7.00pm to 8.30pm, Tuesday 19 March
This event has already taken place
"We can restore the sense of wonder and adventure in space exploration that we knew in the summer of 1969. We won the moon race; now it's time for us to live and work on Mars"1
Join us as we explore humanity's first attempts to establish a permanent settlement on Mars. Adrian Hayes, Iya Whiteley and Jill Stuart bring together expertise from the worlds of exploration, science and law to guide us through how humans will live in a new era in which space exploration is no longer about the journey.
From Space Medicine to Space Law, how will this new society function?
1Buzz Aldrin, 2009
Adrian Hayes is a British record-breaking polar explorer and adventurer, author, keynote speaker, leadership, team and executive coach, documentary presenter and sustainability campaigner.
A former British Army Gurkha Officer, who also spent two years as part of the Special Forces, he has conquered Everest, K2, the North and South Poles, the length of Greenland by kite-ski and the Arabian Desert by camel amidst a lifetime of adventure, setting two Guinness World Records, writing two books, and featuring in three documentaries to date. His most recent book, One Man’s Climb: A Journey of Trauma, Tragedy and Triumph on K2, which details his profound attempts on the world’s notorious second highest mountain, was launched in the UK in October 2018.
Amongst his many different hats, Adrian is an Adviser on the mental challenges and team dynamics of expeditions for the Mars One project, which aims to establish a permanent human settlement on Mars.
Iya Whiteley is a Director of the Centre for Space Medicine at Mullard Space Science Laboratory, UCL, and has been selected as the new Chair of the Space Environment Working Group advising to the UK Space Agency.
Having completed the Astronaut Instructors training programme at the European Astronaut Centre, she directed an ESA Study on the development of Technology and Techniques for Psychological Support of the crew during exploration missions to the Moon and Mars. Iya is at the forefront of applied research, developing methods to explore and realise human potential and developing and designing interaction with people, technology and the environment to improve quality of life.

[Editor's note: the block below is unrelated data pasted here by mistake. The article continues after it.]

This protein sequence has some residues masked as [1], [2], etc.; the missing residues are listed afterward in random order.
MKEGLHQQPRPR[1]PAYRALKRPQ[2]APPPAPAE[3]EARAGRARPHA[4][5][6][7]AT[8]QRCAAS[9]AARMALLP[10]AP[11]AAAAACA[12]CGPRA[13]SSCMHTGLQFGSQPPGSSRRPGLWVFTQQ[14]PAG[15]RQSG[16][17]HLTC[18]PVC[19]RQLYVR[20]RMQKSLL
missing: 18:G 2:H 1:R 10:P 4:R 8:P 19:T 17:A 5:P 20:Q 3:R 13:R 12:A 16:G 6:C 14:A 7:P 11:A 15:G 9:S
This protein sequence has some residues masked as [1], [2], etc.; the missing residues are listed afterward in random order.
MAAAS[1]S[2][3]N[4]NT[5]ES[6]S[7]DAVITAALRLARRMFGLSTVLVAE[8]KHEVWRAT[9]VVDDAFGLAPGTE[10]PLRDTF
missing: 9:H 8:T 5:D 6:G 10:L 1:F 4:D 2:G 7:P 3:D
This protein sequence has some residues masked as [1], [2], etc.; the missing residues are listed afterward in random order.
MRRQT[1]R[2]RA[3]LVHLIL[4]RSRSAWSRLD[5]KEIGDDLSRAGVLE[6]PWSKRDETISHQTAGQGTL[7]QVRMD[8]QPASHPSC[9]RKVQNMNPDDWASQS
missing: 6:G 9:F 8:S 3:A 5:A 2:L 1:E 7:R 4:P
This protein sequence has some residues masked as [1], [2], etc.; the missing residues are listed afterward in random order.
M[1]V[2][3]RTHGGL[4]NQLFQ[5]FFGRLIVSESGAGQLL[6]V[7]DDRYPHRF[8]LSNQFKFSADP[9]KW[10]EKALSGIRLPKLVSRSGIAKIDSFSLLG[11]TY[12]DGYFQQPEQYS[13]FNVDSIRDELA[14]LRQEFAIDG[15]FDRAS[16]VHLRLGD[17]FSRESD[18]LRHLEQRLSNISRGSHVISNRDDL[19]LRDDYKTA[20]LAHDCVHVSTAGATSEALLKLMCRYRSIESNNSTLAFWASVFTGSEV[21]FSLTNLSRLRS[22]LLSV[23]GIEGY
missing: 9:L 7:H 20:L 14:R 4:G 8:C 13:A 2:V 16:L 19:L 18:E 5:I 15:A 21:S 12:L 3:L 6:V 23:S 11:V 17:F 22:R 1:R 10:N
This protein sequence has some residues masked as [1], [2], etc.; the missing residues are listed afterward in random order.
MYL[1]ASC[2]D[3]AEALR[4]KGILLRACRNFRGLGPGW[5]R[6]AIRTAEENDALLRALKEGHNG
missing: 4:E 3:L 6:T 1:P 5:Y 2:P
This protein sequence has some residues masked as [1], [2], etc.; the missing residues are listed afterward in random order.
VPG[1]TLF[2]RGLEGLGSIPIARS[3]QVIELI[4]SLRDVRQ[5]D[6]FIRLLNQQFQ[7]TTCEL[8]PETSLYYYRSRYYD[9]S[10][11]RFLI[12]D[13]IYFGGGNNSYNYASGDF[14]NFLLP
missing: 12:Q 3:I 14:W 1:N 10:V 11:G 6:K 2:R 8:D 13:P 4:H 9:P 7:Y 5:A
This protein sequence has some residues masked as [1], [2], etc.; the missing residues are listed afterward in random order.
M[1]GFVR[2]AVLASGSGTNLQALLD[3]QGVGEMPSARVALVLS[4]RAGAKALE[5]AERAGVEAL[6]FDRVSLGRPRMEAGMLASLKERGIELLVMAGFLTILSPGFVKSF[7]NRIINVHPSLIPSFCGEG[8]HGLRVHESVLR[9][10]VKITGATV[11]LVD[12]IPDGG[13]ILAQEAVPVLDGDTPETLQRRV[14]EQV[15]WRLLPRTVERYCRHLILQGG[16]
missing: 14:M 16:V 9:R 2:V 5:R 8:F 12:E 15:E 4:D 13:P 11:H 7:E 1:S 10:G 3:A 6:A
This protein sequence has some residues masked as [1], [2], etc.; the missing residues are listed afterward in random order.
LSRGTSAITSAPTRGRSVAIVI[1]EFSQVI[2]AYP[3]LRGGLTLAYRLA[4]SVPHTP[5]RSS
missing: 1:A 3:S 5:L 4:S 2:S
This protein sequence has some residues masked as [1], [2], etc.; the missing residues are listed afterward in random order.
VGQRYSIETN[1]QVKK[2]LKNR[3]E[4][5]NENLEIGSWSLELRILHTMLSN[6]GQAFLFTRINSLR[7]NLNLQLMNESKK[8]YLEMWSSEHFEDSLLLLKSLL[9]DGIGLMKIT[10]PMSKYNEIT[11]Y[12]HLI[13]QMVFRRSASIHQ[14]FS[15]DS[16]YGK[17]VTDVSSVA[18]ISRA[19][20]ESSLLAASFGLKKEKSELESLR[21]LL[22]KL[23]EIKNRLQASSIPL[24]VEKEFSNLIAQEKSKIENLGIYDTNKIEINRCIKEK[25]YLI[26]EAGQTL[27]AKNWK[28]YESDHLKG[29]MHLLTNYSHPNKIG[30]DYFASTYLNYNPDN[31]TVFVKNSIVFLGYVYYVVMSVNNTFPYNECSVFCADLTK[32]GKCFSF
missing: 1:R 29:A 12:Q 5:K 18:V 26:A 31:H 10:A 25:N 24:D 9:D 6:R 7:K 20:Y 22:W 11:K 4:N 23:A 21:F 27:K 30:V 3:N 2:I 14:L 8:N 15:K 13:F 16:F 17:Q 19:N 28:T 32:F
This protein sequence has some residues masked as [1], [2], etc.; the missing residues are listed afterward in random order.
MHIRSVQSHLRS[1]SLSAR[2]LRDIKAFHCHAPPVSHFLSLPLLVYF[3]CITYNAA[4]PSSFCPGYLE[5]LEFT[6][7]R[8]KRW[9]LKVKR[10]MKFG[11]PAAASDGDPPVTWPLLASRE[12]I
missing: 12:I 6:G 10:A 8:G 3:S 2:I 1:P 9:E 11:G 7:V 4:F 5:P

Jill Stuart is an academic based at the London School of Economics and Political Science. She is an expert in the politics, ethics and law of outer space exploration and exploitation.
Jill's research focuses on the governance of outer space, including (but not limited to) the ethics of colonisation; the history of outer space law; the regulation of mining celestial resources; military activity and competition in space. From 2013-2017, she was Editor in Chief of the journal Space Policy, and remains a member of the Editorial Board.
Jill received her MSc and PhD from the London School of Economics, where she is now an award-winning lecturer.
The discussion will be chaired by Dallas Campbell, presenter of BBC One's Bang Goes the Theory, and author of Ad Astra: An Illustrated Guide to Leaving the Planet - "The next best thing to actually heading off into space" (Jim al-Khalili).
'Ri Patrons present' events explore the intersection of science, culture, innovation and society with leading thinkers and decision makers. These events are supported by Ri Patrons, a group of philanthropically motivated individuals that help to ensure that people of all backgrounds can build a lifelong interaction with science.
Each Patrons Present talk is followed by additional content exclusive to patrons. After The Human Martian, there will be a patrons' drinks reception and private viewing of Once Upon a Spacetime - an exhbition showcasing the art of scientific cosmologies with works by painter/anthropologist Kathleen Bryson, with subjects ranging from extra-terrestrial alien Wow! signals, Mars, multiverses, quantum entanglement and the chances of Earth perishing in a supernova.
The doors will open at approximately 6.30pm, with a prompt start at 7.00pm. There will be time for questions after the talk.
Following the talk, a private drinks reception and art exhibition for Ri Patrons will start at 8.30pm.
Latecomers will be admitted into the gallery.
The theatre is on the first floor and there is step-free access from the street via lift.
The closest underground station is Green Park, which is step-free.
There is space at floor level in the theatre for wheelchair users.
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Our theatre is equipped with an Audio Induction Loop.